DGA Students and Faculty present research at the annual Millennium Conference on Racialized Realities in World Politics

DGA Students and Faculty present research at the annual Millennium Conference on Racialized Realities in World Politics

 


Prof. Alison Howell and DGA doctoral students Sabrina Axster and Kelsey Lizotte (from left) represented Rutgers and DGA at the annual Millennium Conference on “Racialized Realities in World Politics” at the London School of Economics.
 
The Division of Global Affairs was strongly represented at the annual conference of the International Relations Journal Millennium on “Racialized Realities in World Politics”. From October 22-23 more than 100 scholars, researchers, students and activists met at the London School of Economics to discuss how race and racism feature in international relations, what their study can bring to the field and why these important dynamics can no longer be ignored.
Among the attendants, were three of DGA’s very own. DGA affiliated faculty member Dr. Alison Howell of Rutgers University and DGA doctoral students Kelsey Lizotte and Sabrina Axster all presented their research.
Prof. Howell presented on “Resilience and Racism: War and the Martial Politics of Science” and, together with co-author Dr. Melanie Richter-Montpetit from the University of Sheffield on “Is (Critical) Security Studies Racist? How a Sociology of Race and Imperialism Can Redefine the Study of Security”. Kelsey Lizotte presented part of her doctoral research with a paper on “Rethinking Reparations: Repairing the Past and Transforming History” while Sabrina Axster presented a paper she had prepared during her core course in Genocide at DGA: “Beyond the Obvious: Unpacking the Racialized Underpinnings of Refugee Myths and Discourse”.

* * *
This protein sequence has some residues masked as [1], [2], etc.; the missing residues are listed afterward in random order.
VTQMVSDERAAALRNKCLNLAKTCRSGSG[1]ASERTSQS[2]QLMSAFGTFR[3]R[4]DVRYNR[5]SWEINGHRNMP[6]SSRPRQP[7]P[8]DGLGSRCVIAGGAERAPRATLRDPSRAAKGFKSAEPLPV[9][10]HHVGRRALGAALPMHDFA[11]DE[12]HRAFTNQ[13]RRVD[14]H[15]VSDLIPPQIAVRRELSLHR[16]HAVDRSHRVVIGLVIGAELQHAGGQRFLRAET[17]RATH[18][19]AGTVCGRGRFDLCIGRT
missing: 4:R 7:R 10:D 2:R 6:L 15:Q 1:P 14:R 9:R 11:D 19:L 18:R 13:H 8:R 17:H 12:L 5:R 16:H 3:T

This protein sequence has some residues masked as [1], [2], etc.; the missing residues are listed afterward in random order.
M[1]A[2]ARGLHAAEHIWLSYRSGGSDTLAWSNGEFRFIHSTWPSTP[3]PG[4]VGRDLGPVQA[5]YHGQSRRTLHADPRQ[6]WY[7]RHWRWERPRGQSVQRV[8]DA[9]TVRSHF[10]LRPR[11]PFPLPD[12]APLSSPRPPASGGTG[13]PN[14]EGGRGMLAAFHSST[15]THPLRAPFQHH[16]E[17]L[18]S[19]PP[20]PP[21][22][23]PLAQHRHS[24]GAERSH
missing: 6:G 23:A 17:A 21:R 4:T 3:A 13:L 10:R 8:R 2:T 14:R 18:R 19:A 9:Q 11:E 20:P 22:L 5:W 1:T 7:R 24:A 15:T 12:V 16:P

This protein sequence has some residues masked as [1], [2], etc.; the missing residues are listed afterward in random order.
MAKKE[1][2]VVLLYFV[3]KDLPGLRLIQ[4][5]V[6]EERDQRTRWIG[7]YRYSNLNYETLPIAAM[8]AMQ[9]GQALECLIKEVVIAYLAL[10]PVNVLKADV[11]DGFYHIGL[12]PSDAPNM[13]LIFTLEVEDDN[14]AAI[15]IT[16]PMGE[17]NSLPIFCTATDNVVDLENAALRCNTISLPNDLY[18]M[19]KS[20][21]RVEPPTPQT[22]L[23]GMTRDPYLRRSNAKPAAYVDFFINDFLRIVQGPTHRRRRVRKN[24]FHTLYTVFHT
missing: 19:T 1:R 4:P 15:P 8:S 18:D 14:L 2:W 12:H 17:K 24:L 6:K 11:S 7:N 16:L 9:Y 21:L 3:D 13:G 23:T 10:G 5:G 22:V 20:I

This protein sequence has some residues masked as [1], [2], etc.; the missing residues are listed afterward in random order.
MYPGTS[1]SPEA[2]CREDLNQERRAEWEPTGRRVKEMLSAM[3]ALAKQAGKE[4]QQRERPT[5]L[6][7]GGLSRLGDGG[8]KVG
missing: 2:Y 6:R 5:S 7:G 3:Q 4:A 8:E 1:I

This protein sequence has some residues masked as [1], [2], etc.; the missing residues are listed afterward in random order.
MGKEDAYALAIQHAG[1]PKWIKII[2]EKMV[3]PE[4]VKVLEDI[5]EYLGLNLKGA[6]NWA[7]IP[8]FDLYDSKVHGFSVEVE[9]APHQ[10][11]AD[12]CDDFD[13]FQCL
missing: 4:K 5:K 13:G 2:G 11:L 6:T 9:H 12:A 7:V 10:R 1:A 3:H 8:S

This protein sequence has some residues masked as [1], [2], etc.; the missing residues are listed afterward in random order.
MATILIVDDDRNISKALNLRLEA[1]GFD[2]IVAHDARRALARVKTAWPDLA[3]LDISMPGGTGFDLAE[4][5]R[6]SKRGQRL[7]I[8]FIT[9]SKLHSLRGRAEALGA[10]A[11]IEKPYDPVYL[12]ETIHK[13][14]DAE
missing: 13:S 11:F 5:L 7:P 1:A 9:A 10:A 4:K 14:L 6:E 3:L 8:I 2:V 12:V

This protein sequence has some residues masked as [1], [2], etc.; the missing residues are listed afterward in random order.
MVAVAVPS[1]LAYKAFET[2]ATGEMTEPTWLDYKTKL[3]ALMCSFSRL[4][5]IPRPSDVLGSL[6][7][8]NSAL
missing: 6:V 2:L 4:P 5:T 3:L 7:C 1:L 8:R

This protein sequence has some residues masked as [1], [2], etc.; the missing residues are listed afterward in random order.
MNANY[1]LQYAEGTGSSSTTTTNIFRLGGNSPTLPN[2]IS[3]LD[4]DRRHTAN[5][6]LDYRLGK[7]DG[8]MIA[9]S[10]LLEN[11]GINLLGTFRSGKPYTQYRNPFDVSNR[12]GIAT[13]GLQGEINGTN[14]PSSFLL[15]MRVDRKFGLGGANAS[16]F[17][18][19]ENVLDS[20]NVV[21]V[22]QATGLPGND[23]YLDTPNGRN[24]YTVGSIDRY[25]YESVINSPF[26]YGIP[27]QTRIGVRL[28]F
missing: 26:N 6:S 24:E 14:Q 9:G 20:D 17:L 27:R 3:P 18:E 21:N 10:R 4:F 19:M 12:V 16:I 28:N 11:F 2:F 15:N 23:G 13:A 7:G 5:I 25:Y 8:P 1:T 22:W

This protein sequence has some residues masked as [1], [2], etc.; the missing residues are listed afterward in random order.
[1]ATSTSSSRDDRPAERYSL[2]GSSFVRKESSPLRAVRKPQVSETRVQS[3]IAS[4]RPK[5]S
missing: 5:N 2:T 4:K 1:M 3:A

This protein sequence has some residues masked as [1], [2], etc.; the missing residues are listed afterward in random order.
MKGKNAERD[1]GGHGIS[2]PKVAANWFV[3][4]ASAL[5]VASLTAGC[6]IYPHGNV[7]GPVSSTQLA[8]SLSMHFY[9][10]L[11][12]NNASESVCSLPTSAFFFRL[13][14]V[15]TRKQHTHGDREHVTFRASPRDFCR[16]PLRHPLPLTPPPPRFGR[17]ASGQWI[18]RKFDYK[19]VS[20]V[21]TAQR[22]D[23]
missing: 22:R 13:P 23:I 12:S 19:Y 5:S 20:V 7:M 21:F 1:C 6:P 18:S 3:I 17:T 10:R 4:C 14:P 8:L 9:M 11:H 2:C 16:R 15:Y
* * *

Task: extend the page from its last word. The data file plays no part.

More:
More information on the conference can be found here.
 
https://scontent.flhr1-1.fna.fbcdn.net/t31.0-8/14856131_10154648135113320_7023465153066012736_o.jpg
Kelsey Lizotte is presenting her research on “Rethinking Reparations: Repairing the Past and Transforming History”
 

Share this: